and we TWICE screwed up their examinations
this is so much more frustrating because it was entirely predictable

theguardian.com/education/2021…
Earlier this year, we met with the DfE to raise three issues.
First, we pointed out that, without robust checking, both within and between schools, teacher assessment can lead to enhanced inequalities of class, race and gender. That must be addressed.
Second, we argued that grades must be accompanied by a record of the context in which they were achieved: how much school had been missed, ability to study at home, illness and bereavement in the family and so on.
Read 12 tweets
2 Sep
So Scotland is going for vaccine passports for large events and England is likely to follow.
Is this the right decision?
The evidence suggests that the effects of passports very much depend on social trust... Image
In high trust countries (e.g. Denmark) and high trust communities, passports can accelerate uptake amongst those inclined to get vaccinated but who haven't yet got round to it. As vaccination goes up, so the need for the passport declines and they can be dropped Image
In lower trust countries and communities (e.g. the black community) passports can increase the sense that the state is trying to control us and increase resistance to vaccination. It alienates the very people you need to win over. Image
Read 8 tweets
1 Sep
It is important to be accurate about what our study on vaccine passports shows. Our key point is that they have different effects on different populations and overall lead to a polarisation of positions.
So, for those who are initially positive...
theguardian.com/world/2021/aug…
passports make them even more positive and give people a good reason to do what they intended to do anyway (but might not have got around to). Since most of the population are positive to vaccines, the overall effect is to accelerate take-up...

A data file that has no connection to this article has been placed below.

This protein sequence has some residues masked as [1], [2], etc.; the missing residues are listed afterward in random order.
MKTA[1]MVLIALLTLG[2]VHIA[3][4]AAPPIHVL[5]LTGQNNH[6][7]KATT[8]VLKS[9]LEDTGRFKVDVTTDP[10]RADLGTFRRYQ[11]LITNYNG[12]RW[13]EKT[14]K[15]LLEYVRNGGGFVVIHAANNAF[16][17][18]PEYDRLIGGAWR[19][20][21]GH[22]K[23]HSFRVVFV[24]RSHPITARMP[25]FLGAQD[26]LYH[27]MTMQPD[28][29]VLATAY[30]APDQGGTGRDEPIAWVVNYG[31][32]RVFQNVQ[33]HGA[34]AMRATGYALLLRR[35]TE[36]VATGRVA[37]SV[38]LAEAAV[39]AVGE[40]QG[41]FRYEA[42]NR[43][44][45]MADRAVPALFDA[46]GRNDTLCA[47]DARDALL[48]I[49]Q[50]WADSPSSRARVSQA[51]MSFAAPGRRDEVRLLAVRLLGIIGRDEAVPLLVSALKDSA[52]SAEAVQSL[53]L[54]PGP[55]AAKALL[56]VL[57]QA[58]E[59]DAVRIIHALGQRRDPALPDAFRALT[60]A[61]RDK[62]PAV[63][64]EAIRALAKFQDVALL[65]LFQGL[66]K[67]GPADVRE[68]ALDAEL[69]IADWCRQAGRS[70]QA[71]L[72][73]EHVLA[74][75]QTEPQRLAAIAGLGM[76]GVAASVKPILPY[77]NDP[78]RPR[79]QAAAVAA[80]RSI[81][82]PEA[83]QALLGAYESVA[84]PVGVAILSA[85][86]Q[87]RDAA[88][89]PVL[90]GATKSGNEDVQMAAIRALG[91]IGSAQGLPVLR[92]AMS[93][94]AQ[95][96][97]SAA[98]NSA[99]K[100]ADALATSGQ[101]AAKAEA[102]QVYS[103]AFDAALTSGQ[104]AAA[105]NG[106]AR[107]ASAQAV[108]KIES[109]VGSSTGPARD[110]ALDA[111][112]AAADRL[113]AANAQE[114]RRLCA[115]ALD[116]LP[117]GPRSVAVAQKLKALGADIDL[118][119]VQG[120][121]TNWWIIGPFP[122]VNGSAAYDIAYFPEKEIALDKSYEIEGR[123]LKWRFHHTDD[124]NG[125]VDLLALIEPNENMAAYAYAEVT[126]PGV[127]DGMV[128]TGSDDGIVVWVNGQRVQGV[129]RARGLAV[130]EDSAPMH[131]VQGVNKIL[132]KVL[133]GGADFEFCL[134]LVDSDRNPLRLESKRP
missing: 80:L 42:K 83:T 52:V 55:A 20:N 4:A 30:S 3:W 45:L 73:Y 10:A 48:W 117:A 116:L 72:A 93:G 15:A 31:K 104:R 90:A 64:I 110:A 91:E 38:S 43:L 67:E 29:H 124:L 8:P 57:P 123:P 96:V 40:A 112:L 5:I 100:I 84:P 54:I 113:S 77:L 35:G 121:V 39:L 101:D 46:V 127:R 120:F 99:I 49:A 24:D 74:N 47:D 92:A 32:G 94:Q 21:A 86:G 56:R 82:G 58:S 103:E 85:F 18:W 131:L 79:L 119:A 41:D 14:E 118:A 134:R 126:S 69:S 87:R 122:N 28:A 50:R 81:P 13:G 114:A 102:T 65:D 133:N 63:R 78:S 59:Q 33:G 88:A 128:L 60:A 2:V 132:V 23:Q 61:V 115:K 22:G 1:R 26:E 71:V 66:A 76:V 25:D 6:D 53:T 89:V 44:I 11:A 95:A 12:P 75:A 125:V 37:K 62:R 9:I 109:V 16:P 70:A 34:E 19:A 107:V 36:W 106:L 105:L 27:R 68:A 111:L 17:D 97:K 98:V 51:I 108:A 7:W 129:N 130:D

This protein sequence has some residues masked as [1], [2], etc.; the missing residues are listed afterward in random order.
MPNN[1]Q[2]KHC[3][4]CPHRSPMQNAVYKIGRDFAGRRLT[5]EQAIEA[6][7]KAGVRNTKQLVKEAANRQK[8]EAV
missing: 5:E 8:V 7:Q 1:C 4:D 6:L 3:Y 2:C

However, for those who are initially sceptical, passports for everyday activities make them even more sceptical (increasing the sense that vaccines are about control and playing into the narratives of anti-vaxxers) and decreasing willingness to get jabbed.
Read 12 tweets
30 Aug
Yesterday I tweeted about the need about the urgent need for more psychologists: the NHS has a mere 8,000 clinical psychologists. Today we learn there are 8 MILLION people needing care. An impossible load of 1,000 people per psychologist. theguardian.com/society/2021/a…
What is more, roughly a quarter of these are under 16. Children in huge distress but lacking the support they need (we have had special @IndependentSage briefings to highlight the impact of the pandemic on youth). Yet again we are letting young people down.
The only response must be a major expansion of clinical psychology trading. Where is the emergency plan to expand mental health provision? When will we end the Cinderella status of psychology in an already underfunded NHS?
Read 4 tweets